Hot Young Stud Quarterbacks
It’s always questionable to draw broad trends from just a few weeks of early-season action, but fuck that—we’re looking at the best crop of young quarterbacks we’ve ever seen. Or at least if you’ve been watching football regularly for the past half-decade or so, it feels that way. Rookie playcallers like Andrew Luck and the concussed Robert Griffin III are legitimate good ball-throwing guys, of course, but there are plenty of good second-year QBs as well, like Andy Dalton, Christian Ponder, and Cam Newton (assuming Cam gets his groove back at some point). If you expand the definition of “young” to include “drafted in the past five years,” you can include Sam Bradford, Matt Stafford, Matt Ryan, and Joe Flacco on the list of young QBs who don’t seem too bad at the moment.
It’s a little bit hard to take in. Six years ago, Jon Kitna, a forgettable at best game manager for an abhorrent Lions team (he’s now a high school math teacher in Tacoma) was near the top half of the league in QB rating, and Damon Huard, about whom the less is said the better, was second. If you want to go deeper than QB rating, which is a lousy stat, you can look at FootballOutsiders’ QB ranks from that year. Drew Brees and Peyton Manning are at the top, but then you’ve got dudes like Tony Romo, Marc Bulger, and Chad fucking Pennington in the top ten. Rex Grossman was a Super Bowl quarterback back then. Being an NFL quarterback seemed to be like managing the Yankees in the 80s—too hard for anyone to do.
Then things changed. Stricter rules on quarterback hits (or, if you prefer, castrating the pass rush) helped protect the precious pigskin heavers and spread offenses began to proliferate, especially after the ‘07 Patriots had a perfect regular season while ignoring boring garbage like running and defense. Last year, there were three guys who passed for more than 5,000 yards—before then, there were only two, and before 2008, there was only one. And now that there are a bunch of young guns who can play the position, there’ll be a lot more in the future. Which is good. Ignore the purists who bitch about change—remember when football was just 22 guys punching each other in the mud?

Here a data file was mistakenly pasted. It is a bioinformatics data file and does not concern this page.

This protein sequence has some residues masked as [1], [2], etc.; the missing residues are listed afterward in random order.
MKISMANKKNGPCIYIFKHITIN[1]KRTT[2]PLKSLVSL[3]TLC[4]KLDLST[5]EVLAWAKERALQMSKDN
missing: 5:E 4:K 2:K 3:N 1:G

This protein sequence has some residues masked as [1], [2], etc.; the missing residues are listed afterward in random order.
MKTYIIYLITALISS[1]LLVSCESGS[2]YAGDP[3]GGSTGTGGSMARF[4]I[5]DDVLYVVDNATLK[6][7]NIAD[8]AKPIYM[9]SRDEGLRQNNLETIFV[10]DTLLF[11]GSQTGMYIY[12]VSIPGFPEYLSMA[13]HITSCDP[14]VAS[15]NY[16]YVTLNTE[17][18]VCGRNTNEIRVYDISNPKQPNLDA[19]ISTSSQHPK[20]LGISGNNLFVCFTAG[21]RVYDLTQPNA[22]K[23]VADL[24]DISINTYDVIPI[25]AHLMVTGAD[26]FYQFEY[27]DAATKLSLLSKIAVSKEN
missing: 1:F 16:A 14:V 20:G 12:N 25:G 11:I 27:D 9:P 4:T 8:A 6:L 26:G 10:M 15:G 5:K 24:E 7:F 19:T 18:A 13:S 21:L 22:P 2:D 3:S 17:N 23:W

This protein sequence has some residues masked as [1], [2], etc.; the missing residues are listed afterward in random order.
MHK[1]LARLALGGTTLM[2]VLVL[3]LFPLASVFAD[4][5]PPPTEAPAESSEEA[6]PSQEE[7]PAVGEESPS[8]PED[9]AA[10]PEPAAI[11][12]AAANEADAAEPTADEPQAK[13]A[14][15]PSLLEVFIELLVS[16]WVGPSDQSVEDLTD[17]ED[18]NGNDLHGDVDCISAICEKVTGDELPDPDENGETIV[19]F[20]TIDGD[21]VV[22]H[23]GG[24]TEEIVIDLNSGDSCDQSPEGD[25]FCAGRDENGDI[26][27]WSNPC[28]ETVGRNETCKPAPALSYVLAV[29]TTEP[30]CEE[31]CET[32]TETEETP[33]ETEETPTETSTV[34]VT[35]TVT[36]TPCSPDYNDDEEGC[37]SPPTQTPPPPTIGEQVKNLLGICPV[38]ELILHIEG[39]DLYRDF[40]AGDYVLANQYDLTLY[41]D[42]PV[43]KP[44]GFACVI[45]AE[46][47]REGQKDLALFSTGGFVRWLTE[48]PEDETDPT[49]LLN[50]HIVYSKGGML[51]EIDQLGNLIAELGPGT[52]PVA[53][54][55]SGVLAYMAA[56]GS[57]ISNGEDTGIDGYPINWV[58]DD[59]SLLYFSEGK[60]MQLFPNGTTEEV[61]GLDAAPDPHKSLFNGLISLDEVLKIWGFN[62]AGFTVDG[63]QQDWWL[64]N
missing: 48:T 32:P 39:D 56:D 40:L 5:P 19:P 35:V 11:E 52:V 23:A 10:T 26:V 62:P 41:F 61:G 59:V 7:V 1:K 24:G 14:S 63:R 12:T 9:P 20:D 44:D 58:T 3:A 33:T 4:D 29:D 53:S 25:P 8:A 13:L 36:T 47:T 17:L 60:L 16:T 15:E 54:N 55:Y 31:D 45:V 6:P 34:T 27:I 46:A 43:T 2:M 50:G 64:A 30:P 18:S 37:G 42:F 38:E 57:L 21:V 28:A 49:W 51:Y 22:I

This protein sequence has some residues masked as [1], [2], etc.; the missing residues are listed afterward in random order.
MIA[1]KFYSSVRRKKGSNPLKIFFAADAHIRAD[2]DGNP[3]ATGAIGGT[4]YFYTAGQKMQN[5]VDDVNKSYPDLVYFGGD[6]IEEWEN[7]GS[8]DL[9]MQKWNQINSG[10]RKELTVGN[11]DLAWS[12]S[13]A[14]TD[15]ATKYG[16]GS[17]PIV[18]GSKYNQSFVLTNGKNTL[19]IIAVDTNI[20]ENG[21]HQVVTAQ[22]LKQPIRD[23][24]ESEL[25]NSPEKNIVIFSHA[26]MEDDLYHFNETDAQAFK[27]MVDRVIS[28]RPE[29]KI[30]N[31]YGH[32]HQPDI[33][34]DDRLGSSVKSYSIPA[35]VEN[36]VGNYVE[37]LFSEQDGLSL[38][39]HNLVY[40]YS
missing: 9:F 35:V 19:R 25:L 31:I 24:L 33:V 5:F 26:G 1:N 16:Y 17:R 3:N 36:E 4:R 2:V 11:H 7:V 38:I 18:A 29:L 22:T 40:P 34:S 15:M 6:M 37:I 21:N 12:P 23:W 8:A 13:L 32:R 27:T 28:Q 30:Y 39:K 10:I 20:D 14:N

Pittsburgh (-6) at Tennessee
Speaking of a bunch of guys punching each other in the mud, that would be more entertaining than this game, which features a dirty team led by a rape bro matched against the Titans, who, if you exclude their miracle victory against the Lions, have lost four games by an average of 24 points. Yikes.
PICK: Pittsburgh, but I hope they lose
Cincinnati (-1.5) at Cleveland
Look, I know the Browns haven’t won a game, but they’re actually not bad—they’ve played everyone pretty close, and Brandon Weeden isn’t terrible. Check out this throw:
The Browns are like that friend you have who was really smart in college, but keeps getting fired from shit jobs. You said you wanted to write screenplays, Kyle, so just do it. Stop wasting your time getting high with those messed-up kids. Can’t wait until he and the Browns get it together.
Indianapolis (+3.5) at New York Jets
Going with my heart on this one, not my head. I really, really want Andrew Luck to outplay Mark Sanchez so badly that all those big Jersey dudes who root for the Jets literally barf with rage.
Kansas City (+4) at Tampa Bay
Haha, just kidding, this game isn’t happening! Can you imagine how depressing this matchup would be? I mean, Matt Cassel is hurt, so Brady Quinn would play. It would be horrible to watch.
PICK: Tampa Bay